Eric Mead is a performing artist who defies categorization. As an onstage travel guide, he conducts interactive tours of the fantastic, where imagination is king, laughter erupts at every turn, and everything you know about the world is called into question.
What separates Eric from his contemporaries are the larger ideas he brings into his performances. Eric insists that entertainment is the most powerful tool available for effective and meaningful communication. His magic, his humor, his play with the audience are all aimed at sharing his unique point of view, making deep emotional connections, and creating memories that last a lifetime.
Corporate/Conference Highlights (2:45)
Penn & Teller: Fool Us (9:47)
Motion Pictures are Magic (11:56)
"Eric is a peerless after dinner entertainer. 14 years in a row with us, and already booked for next year."
Founding Partner • MPM Capital
"I wouldn't dream of throwing a party without you."
Founding Partner • Centerview Partners
"This was the most successful product launch we've ever done. Thank you."
COO • Vertex Pharmeceuticals
One of more than a dozen talks Eric has given for TED and TEDMED. A terrific example of how complex information and difficult ideas can be illustrated with magic. Beware, there will be blood.
A lengthy and rather challenging talk about the intersection of science and magic, including slides about the relative direction of meteors, a bizarre laminar flow demonstration with colored fluid, two magic effects, and a carefully chosen curse word.
Joshua Bell is among the greatest living violinists, and most respected artists of our day. Listen in on Joshua and Eric's lively onstage conversation about music and magic, art vs. craft, about the rigors of practice, and the delightful overlap of technically demanding art forms. If you want to skip over their chatter to the last three minutes, you'll hear Mr. Bell play a lovely little bouncy piece by Bach, as Mead performs visual sleight of hand to accompany the music.
An interview by Guy Raz on the popular NPR program, TED Radio Hour about one of Eric's TED talks, the malleability of memory, and the manufacture of false reality.
A favorite and absurdly complex card trick introduces a session Eric curated for the EG Conference. It takes a while to get there, but man, what a payoff. Don't blink.
Eric Mead's talk, The Magic of Placebo has attracted more than one million views at www.ted.com.
Eric has presented at the prestigious TEDMED conference a record 13 times.
He is a 9 time speaker at The Entertainment Gathering (EG Conference), and is now the co-director of the conference.
At The Aspen Ideas Festival Eric designed and facilitated a curriculum of multi-day educational sessions for 7 consecutive years.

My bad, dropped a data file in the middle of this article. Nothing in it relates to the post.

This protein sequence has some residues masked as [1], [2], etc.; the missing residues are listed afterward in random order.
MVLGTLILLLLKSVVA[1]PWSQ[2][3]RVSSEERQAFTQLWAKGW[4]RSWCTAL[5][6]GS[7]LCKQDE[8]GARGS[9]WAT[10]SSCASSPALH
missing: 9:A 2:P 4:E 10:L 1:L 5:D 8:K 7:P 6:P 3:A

His resume in this field includes almost every marquee conference in the world, keynotes for dozens of fortune 500 companies, and audiences as large as the 10,000 scientists who recently attended his keynote address at the Society for Neuroscience annual gathering in Chicago.
Richard Saul Wurman, the founder of TED, called Eric Mead "My secret weapon, who never misses."
Eric Mead created, wrote, and associate produced two successful magic themed television series: Magic Man for Travel Channel in the US, and Magic Asia for AXN Network in Singapore.
On Fox Family's hit series Masters of Illusion, Eric was given the honor of appearing twice in a single season.
Recently Eric was featured on the popular show, Penn & Teller: Fool Us. Not only did he completely mystify two of the most knowledgeable and experienced magicians in the world, but Penn Jillette said Mead's performance was, "The finest sleight of hand we've seen on the show." (See video above)
Although he has played small roles in a number of documentaries and feature films, critics universally praised Mead's scene stealing turn in the film The Aristocrats with Robin Williams, Whoopi Goldberg, John Stewart and the Smothers Brothers.
For a look at Mead's more thoughtful and scholarly side, his lengthy interview in the feature documentary Our Magic is incredibly wide ranging and revelatory.
Eric is also an accomplished and respected author in his field. He’s written numerous books on diverse subjects like advanced sleight of hand technique, the business of show business, communication through the arts, the death of imagination, and the psychology of deception from the stage.
Tangled Web (Hermetic Press, 2007), a collection of essays, original magic effects and innovative methods for advanced magicians, became a best seller in the genre, is now headed into it’s fourth printing, and has been translated into five languages.
Misdirected is the working title of Mead’s next book for the general public, due in fall of 2021. Inquiries about Misdirected should go to Mead's literary agent, James Levine at Levine Greenberg Rostan Literary Agency.
Extensive international travel means not every call is answered immediately. Please leave a message and Eric or a member of his team will get back with you within 24 hours.